Brady: “There’s a mental part to a football throw and a physical part. The mental part is being decisive. Every throw is risk-reward. When you’ve played for 15 years, you have what I call ‘no-fear throws.’ Josh calls them that too. You’re confident, you know you’ve got it, and you just rip it. Some other throws, just before you let the ball go, you’re still not quite convinced that’s what you want to do. It comes right off your last fingertip, and you’re just not convinced. I admire Andrew Luck; he is so decisive for a guy who is so young. Aaron Rodgers, same thing. But this throw, the last thing I wanted to do was throw it to the other guy. Just as I let it go, I caught a glimpse of the DB [Simon]. He’s looking at me, I’m looking at him, as I let it go, it was a mental mistake, I got indecisive. My fault. I have had so many plays where I have made bad plays and I say, ‘I ain’t never doing that again.’ Josh has done such a good job trying to break down the mental blocks. Some of those decisions go right up to the time before the ball leaves your fingertips. On that one, it was, like, yes yes yes, NO! On my two interceptions in the game, the first one I should have called time because I just didn’t like what I saw, and then it was too late when I made the throw. Dumb throw. The second one, Bobby Wagner made a phenomenal play. He read my eyes. He got me. If I ever play those guys again, I will not lead Bobby Wagner anywhere with my eyes.”

McDaniels: “Tom learns from everything, and he doesn’t let it bother him. What happened next was Tom took advantage of Earl [Thomas] not being quite as aggressive as he could have been. And Danny Amendola played the back of the end zone perfectly. Tommy knows, in the tight red area, you always have to err away from the defender.”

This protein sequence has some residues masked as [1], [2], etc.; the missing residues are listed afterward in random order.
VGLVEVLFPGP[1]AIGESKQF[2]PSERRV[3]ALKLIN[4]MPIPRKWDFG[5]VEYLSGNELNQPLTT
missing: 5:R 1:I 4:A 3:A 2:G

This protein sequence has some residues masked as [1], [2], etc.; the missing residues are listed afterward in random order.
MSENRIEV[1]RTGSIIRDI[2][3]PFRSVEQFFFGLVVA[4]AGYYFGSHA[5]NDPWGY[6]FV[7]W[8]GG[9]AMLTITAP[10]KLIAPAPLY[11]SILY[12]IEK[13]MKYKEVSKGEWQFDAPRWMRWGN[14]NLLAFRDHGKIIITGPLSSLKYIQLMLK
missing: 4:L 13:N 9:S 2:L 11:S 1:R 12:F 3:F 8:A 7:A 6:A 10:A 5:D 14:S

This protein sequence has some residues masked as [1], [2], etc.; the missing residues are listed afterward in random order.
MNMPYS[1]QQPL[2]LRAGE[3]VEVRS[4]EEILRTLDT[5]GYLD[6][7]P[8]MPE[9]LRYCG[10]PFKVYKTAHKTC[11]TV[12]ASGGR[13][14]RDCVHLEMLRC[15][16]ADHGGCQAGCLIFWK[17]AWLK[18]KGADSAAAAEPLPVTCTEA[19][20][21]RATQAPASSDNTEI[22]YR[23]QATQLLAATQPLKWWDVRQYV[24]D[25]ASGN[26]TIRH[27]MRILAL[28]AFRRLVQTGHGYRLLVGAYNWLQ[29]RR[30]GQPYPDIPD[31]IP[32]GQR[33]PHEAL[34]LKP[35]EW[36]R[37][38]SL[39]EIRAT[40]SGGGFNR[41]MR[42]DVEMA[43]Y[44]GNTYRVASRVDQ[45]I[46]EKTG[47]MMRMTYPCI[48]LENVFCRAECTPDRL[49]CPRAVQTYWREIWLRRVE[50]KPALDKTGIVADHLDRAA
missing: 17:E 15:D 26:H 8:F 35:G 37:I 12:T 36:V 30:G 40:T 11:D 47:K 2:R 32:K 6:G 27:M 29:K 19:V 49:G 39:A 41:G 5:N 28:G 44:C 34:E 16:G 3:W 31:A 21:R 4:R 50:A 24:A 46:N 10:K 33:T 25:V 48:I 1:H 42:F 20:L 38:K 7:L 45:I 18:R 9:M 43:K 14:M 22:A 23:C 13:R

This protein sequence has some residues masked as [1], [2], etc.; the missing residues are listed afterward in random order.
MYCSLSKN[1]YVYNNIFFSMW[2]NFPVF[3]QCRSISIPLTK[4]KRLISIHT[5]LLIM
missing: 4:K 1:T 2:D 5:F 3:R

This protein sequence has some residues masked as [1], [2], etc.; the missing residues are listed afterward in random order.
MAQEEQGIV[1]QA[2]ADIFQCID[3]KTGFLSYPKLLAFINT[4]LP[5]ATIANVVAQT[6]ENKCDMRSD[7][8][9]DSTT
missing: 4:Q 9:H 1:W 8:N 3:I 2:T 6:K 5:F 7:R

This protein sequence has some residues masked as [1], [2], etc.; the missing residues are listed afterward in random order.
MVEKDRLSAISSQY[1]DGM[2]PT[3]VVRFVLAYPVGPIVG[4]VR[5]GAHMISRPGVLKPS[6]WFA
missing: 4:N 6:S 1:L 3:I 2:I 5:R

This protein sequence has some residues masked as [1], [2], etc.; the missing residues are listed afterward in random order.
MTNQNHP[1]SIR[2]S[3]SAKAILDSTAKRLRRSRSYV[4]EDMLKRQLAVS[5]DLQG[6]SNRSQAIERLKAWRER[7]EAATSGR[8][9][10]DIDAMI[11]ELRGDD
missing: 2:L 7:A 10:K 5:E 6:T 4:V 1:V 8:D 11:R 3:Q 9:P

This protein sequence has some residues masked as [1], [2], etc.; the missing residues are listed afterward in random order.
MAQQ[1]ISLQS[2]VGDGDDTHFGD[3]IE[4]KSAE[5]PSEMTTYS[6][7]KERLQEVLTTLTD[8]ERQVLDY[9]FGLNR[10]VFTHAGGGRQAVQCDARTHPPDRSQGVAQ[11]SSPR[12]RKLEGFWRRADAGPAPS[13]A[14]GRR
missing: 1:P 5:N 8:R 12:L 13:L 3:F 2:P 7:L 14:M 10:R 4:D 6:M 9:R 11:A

On the game winning drive:
Brady: “So K.J. Wright walks up to Gronk. We know it’s man. Same coverage Wright had on the touchdown pass to Gronk earlier. So if you’re K.J. Wright, you’re thinking, ‘I don’t want to get beat on a TD pass again,’ and he plays him high. Gronk sells the go route, and runs the stop route. Gronk knew it. Later, he told me, ‘As soon as the ball was snapped, I knew you were throwing it to me.’ Gronk’s a tough matchup. I’ve seen it for a long time. You put two guys on him, we got three wideouts single-covered. We’ll win those, somewhere. Big fast, unbelievable hands. He’s got vacuum hands.”

Brady: “After the last drive, I went to the sidelines and told Josh, ‘Josh, come back to that call. Please come back to that call.’ I knew even before the call came in what it was going to be. I knew how it was going to play out. Earl in same place. Simon in same spot. Only this time, they ended up blitzing, really a max blitz, creating one-on-one with Jules. He ran a great route. It’s a tough route to cover. The cornerback has no help. Looks like a slant. How do you not respect the coverage on the slant?’’

The rest is history as they say. The Seahawks march down the field only to be picked off by the real MVP Malcolm Butler at the 1-yard line.

Conor Frederick 2/09/2015 12:26:00 PM Edit